In a setback for LGBT equality in the nation’s seventh-largest city, interim San Antonio Mayor Ivy Taylor — who voted against the city’s nondiscrimination ordinance and later called it “a waste of time” — won a two-year term on Saturday.
Taylor, who was appointed to replace former Mayor Julian Castro when he stepped down to become HUD secretary, defeated former state Sen. Leticia Van de Putte, a staunch LGBT ally, in a runoff.
The Express-News of San Antonio reports:
Taylor won the bruising election with 51.7 percent of the 98,344 ballots cast.
“In winning (Saturday), Ivy Taylor achieved this biggest political upset at the local level I’ve seen in more than 30 years,” said Councilman Joe Krier, who encouraged Taylor to run for mayor and endorsed her in the runoff election.
Indeed, Taylor told supporters at her victory party Saturday night that they’d defeated “a political machine.”
The Texas Tribune reports that Taylor’s stunning victory is another setback for the Democratic Party in the state and occurred partly due to low turnout:
“At the end of the day, we needed 3,000 Democrats to get off their asses and go vote, and they didn’t,” said Colin Strother, a Democratic consultant who had worked for the fourth-place finisher in the first round of the race, former Bexar County Commissioner Tommy Adkisson. “And that’s the story of our life in Texas politics, is that Democrats could elect anyone they wanted to any position — statewide, local, you name it — if they would get off the couch and go vote, and they don’t do it.”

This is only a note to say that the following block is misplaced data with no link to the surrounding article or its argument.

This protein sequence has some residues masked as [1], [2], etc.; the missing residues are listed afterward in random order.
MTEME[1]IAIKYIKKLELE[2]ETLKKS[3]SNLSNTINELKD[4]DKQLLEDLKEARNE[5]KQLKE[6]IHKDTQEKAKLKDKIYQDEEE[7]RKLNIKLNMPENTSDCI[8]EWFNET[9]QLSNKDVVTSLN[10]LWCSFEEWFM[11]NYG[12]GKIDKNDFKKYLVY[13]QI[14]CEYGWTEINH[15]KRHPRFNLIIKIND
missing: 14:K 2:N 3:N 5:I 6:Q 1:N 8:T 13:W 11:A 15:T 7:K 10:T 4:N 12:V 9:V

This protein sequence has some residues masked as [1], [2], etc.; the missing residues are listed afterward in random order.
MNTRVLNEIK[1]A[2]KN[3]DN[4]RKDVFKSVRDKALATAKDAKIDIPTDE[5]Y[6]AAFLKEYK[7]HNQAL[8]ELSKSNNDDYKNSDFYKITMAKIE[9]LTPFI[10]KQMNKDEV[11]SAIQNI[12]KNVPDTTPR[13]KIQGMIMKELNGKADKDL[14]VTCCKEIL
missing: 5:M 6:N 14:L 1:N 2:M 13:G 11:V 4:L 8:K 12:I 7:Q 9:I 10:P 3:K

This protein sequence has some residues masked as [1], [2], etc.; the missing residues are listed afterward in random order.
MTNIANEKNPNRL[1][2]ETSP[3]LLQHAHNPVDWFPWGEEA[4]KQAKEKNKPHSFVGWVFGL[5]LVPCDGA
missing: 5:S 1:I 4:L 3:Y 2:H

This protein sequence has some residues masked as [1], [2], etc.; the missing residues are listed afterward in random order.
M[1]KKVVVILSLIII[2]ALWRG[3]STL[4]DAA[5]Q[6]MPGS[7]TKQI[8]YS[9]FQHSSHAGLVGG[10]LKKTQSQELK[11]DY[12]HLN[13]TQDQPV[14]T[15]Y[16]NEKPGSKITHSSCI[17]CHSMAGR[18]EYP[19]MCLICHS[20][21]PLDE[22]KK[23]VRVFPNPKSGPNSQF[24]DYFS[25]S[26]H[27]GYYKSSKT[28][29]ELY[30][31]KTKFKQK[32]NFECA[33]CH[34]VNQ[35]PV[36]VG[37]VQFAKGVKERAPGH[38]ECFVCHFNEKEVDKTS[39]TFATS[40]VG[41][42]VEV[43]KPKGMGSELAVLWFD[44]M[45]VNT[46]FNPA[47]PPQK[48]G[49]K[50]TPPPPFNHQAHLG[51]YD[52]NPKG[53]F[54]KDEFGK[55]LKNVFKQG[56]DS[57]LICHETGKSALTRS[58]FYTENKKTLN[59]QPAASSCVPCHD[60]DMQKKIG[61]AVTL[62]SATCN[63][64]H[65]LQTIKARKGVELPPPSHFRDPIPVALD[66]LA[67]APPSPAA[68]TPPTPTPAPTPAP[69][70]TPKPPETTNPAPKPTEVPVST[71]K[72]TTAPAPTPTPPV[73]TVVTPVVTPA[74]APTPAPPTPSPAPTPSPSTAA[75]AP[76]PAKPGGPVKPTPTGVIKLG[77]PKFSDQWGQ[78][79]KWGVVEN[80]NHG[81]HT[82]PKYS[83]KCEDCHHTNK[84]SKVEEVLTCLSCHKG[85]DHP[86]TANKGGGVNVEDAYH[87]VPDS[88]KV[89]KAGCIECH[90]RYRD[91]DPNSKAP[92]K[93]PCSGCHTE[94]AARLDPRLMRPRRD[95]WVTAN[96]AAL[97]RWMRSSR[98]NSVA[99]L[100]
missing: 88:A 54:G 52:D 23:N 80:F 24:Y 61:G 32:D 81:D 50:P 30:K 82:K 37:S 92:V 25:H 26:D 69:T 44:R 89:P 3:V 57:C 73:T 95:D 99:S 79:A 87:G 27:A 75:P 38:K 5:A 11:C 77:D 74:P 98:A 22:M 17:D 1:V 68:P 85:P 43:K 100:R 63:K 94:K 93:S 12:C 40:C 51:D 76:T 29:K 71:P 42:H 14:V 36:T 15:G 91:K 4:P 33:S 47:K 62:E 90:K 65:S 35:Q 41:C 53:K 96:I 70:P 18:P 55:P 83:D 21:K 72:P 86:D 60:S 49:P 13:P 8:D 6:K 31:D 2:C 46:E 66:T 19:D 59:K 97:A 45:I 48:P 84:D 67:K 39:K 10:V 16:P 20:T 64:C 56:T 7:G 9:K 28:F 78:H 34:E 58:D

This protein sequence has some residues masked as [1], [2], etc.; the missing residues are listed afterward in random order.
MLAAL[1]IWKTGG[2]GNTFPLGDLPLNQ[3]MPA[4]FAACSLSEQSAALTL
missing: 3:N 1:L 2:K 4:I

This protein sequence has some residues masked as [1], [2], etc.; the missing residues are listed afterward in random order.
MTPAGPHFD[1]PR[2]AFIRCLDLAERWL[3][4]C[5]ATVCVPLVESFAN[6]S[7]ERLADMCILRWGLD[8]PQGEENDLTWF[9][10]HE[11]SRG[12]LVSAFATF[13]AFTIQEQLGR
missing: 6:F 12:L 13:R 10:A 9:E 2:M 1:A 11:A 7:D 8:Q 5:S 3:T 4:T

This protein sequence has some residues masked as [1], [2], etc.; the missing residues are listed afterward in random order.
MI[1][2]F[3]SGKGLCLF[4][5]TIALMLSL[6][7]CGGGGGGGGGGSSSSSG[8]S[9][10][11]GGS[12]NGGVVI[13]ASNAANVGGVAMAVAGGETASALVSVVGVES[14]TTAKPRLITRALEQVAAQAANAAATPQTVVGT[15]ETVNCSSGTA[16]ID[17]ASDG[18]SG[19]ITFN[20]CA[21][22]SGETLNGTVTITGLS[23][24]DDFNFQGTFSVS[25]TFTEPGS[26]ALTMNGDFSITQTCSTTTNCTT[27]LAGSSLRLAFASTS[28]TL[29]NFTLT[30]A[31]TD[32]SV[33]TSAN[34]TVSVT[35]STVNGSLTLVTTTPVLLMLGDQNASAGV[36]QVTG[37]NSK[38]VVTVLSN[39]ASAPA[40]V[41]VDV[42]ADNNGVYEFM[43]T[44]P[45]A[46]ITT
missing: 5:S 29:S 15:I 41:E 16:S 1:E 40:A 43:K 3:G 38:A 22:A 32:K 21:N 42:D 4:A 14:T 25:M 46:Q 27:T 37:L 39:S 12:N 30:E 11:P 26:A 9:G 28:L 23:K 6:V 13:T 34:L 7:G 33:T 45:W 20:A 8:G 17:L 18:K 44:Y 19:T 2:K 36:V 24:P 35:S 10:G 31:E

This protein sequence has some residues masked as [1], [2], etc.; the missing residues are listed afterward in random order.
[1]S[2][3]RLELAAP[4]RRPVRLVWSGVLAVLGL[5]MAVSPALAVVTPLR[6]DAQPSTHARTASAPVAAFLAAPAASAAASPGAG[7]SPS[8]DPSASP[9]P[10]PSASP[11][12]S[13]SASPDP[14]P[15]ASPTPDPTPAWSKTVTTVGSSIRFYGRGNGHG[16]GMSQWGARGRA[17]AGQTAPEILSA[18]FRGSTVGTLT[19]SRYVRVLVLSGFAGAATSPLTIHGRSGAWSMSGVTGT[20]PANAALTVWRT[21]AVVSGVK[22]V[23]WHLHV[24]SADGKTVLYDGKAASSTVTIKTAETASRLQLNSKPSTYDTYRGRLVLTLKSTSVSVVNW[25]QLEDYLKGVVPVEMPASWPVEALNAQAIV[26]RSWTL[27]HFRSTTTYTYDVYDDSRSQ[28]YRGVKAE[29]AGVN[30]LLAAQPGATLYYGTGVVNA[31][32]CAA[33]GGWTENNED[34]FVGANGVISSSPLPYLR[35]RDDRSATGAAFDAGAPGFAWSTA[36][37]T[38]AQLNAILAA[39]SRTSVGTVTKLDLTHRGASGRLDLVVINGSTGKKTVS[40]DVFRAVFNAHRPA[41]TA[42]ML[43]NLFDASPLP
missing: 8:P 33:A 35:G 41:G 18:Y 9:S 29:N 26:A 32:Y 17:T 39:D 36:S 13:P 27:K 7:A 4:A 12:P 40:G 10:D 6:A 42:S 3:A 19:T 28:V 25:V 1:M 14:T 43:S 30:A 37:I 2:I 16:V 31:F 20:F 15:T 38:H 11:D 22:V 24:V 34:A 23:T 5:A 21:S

But it was not just lower-than-expected turnout that hurt Van de Putte, according to her backers. She was up against a woman who had galvanized the city’s social conservatives through her opposition to a nondiscrimination ordinance in 2013, and the city’s fiscal conservatives through her decision to effectively kill a plan to build a streetcar system downtown.
After voting against the nondiscrimination ordinance in 2013 and calling it a waste of time during this year’s campaign, Taylor apologized. But her apology was largely rejected by LGBT advocates.
In May, with the election approaching and amid the firestorm over her anti-gay remarks, Taylor finally unveiled a plan to implement the 18-month-old LGBT nondiscrimination ordinance.
Now that Taylor has won the election with the support of social conservatives, it’s questionable to what degree that plan will move forward. And it seems far less likely that the ordinance, which doesn’t cover private employers, will be expanded anytime soon.